“The original hike just wasn’t feasible for me, but with Scotty’s help I was able to do this really incredible alternative. I’d only done one day of sailing previously, but it was too good to pass up. I don’t think I could have done it without the charity.”

Heather and her sister celebrating her gold Duke of Edinburgh Award

Making connections

Scotty’s Little Soldiers impact on Heather’s life and career is huge, but looking back, it’s the friends she made with other bereaved children and young people that really stand out. 

“If Scotty’s didn’t exist, the main thing I would miss are all those connections I’ve made with other military families and young people who I've got to know so well. Growing up, especially being a teenager, can be so stressful and sometimes you can start to feel insecure about your experiences and your background. It’s great to have those people from similar experiences and backgrounds to remind you you’re not alone. Schools try to help, but that level of understanding just isn’t always there. Scotty’s means having those friends and those families you can just message and say ‘yeah, we’re not doing the best lately.’ It genuinely can’t be replaced by anything.”

Heather attending the Buckingham Palace garden party with Scotty's

Supporting bereaved military children

Scotty’s Little Soldiers is a charity dedicated to supporting children and young people (0 to 25 years) who have experienced the death of a parent who served in the British Armed Forces.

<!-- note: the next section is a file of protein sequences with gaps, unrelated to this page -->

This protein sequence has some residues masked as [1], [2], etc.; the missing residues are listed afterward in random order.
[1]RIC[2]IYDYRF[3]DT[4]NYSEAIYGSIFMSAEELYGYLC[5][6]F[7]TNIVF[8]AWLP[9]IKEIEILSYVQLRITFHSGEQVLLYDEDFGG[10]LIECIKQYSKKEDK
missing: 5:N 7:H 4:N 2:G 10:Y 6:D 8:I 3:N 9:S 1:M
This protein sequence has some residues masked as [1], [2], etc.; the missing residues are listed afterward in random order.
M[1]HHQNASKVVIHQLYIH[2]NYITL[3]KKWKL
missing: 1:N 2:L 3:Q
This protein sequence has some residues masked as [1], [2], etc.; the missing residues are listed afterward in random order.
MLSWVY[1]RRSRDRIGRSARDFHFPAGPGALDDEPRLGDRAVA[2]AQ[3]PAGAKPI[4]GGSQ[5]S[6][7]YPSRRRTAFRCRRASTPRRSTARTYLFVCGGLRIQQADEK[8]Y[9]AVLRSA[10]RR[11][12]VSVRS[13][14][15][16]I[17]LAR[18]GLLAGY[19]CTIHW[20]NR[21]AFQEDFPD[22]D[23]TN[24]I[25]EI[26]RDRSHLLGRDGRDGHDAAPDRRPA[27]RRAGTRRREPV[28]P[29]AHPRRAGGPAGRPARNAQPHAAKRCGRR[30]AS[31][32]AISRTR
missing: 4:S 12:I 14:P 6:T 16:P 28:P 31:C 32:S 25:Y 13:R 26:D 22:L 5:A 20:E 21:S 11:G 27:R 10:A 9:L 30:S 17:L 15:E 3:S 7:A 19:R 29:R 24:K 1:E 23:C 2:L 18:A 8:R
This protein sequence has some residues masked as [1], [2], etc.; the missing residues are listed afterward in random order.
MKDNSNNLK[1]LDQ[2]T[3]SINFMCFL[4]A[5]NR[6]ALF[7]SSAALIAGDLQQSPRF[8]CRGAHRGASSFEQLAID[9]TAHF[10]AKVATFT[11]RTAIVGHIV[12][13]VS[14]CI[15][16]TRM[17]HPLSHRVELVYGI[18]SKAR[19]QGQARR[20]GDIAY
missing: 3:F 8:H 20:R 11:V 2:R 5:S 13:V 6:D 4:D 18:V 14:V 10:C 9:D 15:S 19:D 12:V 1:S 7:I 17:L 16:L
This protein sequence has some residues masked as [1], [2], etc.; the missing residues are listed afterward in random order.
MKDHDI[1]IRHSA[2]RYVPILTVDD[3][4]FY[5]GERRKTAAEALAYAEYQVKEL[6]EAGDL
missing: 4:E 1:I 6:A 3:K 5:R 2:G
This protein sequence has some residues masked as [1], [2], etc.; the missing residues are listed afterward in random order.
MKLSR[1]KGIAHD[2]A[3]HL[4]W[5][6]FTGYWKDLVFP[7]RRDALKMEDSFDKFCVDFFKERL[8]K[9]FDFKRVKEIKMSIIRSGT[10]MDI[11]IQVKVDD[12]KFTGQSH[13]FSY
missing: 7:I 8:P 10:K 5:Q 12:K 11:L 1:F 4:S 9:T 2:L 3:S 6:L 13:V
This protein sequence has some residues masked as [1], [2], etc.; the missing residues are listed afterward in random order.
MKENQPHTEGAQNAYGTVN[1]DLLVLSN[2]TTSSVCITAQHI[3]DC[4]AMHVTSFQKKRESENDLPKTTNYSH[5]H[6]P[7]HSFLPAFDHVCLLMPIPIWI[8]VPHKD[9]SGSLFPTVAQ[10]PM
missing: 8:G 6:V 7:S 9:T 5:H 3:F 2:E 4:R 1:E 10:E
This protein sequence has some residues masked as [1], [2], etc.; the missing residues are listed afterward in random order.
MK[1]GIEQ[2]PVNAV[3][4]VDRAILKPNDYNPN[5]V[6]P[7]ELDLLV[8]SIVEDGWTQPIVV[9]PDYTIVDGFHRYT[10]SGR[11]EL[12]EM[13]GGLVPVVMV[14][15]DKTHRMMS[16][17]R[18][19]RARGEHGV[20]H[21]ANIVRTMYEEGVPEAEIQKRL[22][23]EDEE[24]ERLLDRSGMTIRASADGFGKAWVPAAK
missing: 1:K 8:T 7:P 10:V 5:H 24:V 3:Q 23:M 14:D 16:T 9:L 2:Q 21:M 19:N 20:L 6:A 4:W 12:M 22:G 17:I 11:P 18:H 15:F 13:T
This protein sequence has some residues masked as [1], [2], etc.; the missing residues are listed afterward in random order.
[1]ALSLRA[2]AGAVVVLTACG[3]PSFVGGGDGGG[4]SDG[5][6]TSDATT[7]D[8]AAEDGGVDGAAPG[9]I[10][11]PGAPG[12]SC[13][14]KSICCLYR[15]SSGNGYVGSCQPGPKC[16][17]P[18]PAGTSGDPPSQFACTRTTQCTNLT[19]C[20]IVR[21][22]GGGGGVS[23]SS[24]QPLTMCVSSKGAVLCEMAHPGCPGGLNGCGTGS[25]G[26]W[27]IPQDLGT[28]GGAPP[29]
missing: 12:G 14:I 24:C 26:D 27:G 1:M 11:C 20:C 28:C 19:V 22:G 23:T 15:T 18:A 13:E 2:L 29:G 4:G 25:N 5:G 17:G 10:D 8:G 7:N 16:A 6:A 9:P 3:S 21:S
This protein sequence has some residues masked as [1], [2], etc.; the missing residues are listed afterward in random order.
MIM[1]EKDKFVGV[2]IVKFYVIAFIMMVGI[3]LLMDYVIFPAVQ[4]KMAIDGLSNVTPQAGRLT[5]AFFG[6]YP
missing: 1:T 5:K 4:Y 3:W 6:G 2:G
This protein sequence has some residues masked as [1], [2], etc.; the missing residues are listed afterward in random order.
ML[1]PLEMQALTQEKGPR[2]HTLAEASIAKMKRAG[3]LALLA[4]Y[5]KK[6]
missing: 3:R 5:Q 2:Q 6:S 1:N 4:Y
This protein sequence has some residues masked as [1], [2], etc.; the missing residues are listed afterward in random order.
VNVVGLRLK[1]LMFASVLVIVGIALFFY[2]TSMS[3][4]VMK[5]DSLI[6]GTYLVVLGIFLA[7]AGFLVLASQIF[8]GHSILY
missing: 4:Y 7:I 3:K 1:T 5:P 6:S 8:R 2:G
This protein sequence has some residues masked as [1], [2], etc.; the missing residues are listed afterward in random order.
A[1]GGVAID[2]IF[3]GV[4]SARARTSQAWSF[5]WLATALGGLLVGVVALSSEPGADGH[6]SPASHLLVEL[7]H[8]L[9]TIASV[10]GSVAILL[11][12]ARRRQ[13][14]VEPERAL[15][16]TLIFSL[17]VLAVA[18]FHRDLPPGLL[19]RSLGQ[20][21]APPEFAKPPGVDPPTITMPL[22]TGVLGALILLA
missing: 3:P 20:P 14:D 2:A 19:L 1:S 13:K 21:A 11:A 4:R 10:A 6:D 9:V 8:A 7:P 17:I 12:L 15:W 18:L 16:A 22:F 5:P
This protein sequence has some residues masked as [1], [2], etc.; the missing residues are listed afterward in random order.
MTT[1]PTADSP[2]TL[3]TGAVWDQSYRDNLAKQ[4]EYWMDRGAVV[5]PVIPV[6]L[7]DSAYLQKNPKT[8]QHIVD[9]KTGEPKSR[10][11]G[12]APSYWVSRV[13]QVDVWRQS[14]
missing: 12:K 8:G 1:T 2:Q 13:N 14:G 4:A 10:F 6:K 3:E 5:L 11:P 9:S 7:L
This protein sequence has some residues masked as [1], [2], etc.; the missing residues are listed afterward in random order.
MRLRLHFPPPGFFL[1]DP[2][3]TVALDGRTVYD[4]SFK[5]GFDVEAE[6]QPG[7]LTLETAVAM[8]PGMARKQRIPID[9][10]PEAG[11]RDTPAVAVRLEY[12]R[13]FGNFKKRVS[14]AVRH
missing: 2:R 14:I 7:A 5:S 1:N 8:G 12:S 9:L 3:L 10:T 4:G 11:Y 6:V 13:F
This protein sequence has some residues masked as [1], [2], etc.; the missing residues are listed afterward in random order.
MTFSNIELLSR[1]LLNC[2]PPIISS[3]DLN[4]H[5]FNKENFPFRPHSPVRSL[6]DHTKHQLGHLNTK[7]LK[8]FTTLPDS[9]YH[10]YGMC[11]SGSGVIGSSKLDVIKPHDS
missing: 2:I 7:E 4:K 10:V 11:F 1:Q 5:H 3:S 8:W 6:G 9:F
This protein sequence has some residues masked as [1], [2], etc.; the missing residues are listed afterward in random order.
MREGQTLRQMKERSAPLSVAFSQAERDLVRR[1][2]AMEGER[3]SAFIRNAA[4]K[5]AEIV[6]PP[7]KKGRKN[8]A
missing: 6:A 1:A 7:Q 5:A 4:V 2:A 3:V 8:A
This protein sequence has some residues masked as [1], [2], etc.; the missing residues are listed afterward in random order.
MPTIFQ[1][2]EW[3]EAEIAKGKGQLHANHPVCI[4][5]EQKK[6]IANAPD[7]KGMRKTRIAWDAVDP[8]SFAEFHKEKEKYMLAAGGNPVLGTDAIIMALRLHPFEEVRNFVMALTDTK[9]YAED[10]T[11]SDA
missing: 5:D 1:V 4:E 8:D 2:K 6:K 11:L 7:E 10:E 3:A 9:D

Inspired by the experience of Army widow Nikki Scott, following the death of her husband Corporal Lee Scott in Afghanistan in 2009, the charity, which was set up in 2010, provides support and guidance to hundreds of bereaved military children and young people throughout their childhood.   

Scotty’s currently supports over 600 members and services offered include access to child bereavement support, guidance to parents and carers, personal education and learning assistance (including grants), and fun activities such as holiday respite breaks and group events. These are all designed to remind the children and young people supported by Scotty’s that they are not alone.   

If you know a child or young person who has experienced the death of a parent who served in the British Armed Forces, they could be eligible for specialist bereavement support from Scotty's Little Soldiers. Hundreds of bereaved military children aren’t getting the support they need but we are here to help. 

Heather and Kirsty McLachlan

If you are the parent or carer of a bereaved military child or young person, click here.    

If you work with bereaved children & young people, click here.    

If you are a bereaved young person seeking support, click here.